If you’re a beer drinker who is quite comfortable with their usual brew, but would like to make a foray into wine, this article is for you. Whether you like a dark, rich stout or a crisp, refreshing Pilsner, we have the perfect wines to match your flavor preferences. Here we recommend wines for different types of beer drinkers—read on for our suggestions.
Those choosing an IPA are generally not looking for subtlety. While many more elegant IPAs have hit the market recently, this style tends to be defined by boldness: citrus, herbs, and bitterness dominate. A wine with bold flavors will please the IPA drinker. It may seem like a surprising choice, then, to recommend a light white wine like Sauvignon Blanc, but hear me out: there’s a reason many people love Sauvignon Blanc. Its flavors are apparent, not subtle. Those who love IPAs for their citrusy, herbal hops character will find citrus and herbs in spades in Sauvignon Blanc, and the acidity of Sauvignon Blanc will have a similar palate-cleansing effect to the bitterness if IPAs. That said, if it is just the bitterness you are looking for, try a white wine with phenolic bitterness such as a dry Gewurztraminer or a red wine with plenty of tannin such as a Cabernet Sauvignon.
I love a good stout. Richly textured, chocolatey, dark, often with a smokiness from the roasted malts. One can find all of these flavors in a warm-to-moderate-climate Syrah. Dark fruit and cocoa, along with Syrah’s characteristic smoked meat character—especially when aged—will provide you with the hearty beverage you seek.
Sour beer aficionados will appreciate the flavors of an Italian Nebbiolo; both sour beers and Nebbiolo are strong on the palate—combining acid, tannin, and fruit—and pair this with an incredible textural and aromatic complexity. Plus, Nebbiolo tends to have a sour-cherry flavor that sour beer drinkers will love. Pair either with an earthy game dish.
The Belgian Dubbel style is a full-bodied, high-alcohol, spicy and fruity beer which, through its richness, gives the impression of sweetness. Enter Zinfandel. Zinfandel tends to be a higher-alcohol wine with a rich jammy quality. Due to its richness, Zinfandel is often aged liberally in oak which lends it a spicy, berry pie-like character—one Dubbel drinkers will love, especially if they enjoy the spiciness of a barrel-aged Belgian as well.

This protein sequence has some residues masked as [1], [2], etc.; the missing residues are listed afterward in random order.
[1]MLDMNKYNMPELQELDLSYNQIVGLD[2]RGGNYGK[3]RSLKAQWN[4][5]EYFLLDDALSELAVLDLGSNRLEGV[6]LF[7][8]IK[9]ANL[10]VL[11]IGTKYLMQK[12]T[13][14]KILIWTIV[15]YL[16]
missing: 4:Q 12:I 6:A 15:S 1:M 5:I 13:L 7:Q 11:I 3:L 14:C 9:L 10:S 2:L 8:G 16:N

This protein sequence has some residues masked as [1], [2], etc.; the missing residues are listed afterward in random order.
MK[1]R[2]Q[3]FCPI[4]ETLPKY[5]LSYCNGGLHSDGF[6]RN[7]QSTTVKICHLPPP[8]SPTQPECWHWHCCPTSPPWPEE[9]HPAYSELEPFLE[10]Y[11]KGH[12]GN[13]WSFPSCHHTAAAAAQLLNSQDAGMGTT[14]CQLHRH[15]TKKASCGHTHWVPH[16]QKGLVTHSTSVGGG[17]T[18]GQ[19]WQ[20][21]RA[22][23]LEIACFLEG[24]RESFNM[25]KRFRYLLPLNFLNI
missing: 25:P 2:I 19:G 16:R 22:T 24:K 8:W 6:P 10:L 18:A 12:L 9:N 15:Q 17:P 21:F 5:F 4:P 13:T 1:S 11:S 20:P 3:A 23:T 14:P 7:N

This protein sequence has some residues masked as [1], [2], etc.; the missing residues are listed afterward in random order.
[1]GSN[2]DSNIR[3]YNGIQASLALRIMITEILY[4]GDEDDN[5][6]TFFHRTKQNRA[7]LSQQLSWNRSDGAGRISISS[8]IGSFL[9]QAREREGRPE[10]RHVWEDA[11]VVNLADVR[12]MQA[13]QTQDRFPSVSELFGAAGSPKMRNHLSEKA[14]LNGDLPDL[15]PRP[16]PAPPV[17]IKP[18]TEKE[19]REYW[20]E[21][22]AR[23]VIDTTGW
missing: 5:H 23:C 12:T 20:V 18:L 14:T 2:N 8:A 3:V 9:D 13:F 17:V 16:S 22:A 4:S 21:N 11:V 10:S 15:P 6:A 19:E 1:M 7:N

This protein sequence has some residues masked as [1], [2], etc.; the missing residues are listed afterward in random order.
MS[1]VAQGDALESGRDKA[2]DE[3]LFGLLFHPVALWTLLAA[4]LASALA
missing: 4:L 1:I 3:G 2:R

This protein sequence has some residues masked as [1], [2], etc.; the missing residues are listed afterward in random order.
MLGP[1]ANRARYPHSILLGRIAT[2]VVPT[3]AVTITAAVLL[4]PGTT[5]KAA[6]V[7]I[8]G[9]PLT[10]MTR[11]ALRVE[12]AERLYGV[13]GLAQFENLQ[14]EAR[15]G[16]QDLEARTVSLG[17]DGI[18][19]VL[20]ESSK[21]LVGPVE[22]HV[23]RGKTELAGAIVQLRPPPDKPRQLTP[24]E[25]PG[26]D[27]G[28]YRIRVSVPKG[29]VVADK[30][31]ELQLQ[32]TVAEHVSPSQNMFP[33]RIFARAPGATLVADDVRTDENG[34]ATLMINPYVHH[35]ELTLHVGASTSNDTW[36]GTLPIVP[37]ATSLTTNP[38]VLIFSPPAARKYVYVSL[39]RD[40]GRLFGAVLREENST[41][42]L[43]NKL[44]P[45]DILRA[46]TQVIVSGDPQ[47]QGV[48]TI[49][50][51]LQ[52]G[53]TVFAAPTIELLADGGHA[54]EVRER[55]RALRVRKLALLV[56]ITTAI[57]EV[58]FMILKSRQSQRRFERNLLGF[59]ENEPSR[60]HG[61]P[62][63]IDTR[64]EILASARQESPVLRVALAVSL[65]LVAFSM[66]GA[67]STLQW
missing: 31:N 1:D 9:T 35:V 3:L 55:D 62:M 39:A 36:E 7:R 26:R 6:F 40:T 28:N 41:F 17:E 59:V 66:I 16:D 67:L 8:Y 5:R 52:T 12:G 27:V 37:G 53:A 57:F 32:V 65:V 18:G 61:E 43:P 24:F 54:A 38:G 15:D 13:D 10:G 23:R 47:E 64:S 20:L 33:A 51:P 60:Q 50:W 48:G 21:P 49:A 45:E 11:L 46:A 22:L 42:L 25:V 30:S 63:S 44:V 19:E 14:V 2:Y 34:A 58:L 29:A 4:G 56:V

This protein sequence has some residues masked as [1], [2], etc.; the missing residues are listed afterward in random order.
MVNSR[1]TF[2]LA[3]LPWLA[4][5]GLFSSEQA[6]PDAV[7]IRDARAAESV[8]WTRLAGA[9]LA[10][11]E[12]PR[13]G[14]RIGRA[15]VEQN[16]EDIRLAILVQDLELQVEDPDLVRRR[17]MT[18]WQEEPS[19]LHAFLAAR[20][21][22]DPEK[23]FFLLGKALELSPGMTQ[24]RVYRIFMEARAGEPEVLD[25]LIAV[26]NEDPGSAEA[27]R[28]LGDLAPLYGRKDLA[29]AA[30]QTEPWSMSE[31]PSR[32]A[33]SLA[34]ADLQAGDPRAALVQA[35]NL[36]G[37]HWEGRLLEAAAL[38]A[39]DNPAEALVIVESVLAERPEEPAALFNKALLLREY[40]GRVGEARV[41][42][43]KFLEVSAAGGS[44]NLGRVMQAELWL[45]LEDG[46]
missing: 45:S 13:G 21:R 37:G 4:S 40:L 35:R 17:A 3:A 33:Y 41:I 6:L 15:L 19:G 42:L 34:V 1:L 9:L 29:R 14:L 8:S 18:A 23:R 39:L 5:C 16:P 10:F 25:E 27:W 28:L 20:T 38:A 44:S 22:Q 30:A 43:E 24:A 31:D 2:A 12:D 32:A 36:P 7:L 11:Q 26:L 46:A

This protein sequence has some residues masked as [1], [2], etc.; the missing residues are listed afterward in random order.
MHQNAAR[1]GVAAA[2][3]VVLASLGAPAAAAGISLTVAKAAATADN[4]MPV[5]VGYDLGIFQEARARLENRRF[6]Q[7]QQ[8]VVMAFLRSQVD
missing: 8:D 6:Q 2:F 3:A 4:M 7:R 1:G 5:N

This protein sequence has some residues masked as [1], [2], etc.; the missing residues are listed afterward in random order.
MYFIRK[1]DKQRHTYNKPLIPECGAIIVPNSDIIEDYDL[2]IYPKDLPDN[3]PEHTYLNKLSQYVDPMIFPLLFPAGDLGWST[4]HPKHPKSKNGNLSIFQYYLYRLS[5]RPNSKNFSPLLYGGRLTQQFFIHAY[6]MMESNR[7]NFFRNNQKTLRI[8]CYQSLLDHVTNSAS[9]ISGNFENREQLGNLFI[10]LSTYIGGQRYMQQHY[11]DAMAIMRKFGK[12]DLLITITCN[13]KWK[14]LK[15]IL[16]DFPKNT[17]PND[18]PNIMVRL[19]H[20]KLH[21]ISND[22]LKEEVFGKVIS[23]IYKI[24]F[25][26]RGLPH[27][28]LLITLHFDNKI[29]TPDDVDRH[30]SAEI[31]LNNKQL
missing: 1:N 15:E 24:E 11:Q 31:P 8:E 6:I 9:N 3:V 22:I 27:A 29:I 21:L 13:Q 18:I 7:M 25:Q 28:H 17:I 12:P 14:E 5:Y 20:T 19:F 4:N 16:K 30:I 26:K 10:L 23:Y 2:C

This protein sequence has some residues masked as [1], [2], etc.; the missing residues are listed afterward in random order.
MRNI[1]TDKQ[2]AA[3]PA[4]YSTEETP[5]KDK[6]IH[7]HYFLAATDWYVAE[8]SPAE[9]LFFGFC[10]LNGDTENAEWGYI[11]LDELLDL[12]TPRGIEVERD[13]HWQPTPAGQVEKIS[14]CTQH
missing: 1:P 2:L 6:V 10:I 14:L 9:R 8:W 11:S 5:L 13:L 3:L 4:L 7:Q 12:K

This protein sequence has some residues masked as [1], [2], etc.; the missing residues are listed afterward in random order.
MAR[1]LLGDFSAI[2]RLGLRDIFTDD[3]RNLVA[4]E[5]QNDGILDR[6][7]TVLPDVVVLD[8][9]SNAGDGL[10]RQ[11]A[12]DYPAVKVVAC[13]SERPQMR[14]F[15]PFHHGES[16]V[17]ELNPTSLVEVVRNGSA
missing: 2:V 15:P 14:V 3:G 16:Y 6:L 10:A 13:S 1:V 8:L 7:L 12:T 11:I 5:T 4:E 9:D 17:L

Weissbier tends to be a luscious-style beer with a rich, creamy texture and heady aromatics. Viognier wines parallel this magnificently. Viognier has a rich, mouth-coating texture and plenty of peachy, creamy flavor. This is complemented by intense white floral aromatics, sure to please those looking for a sumptuous beverage.
Pilsners are great because they are refreshing and crushable; the kind of beer you want to relax with on a hot day. A Light, sparkling prosecco will accomplish the same! For both Pilsners and proseccos, many are world-class, brilliantly made and complex—but still don’t take themselves so seriously you couldn’t drink them from a plastic cup at an outdoor concert.
There is an old saying in the world of winemaking; it takes a lot of beer to make great wine. Many of the winemakers we know drink just as much beer as they do wine. Why? Because beer is refreshing and many of the craft beers today are just as interesting and complex as wine. That's we encourage wine drinkers to give beer a chance and beer drinkers to sample some great wine.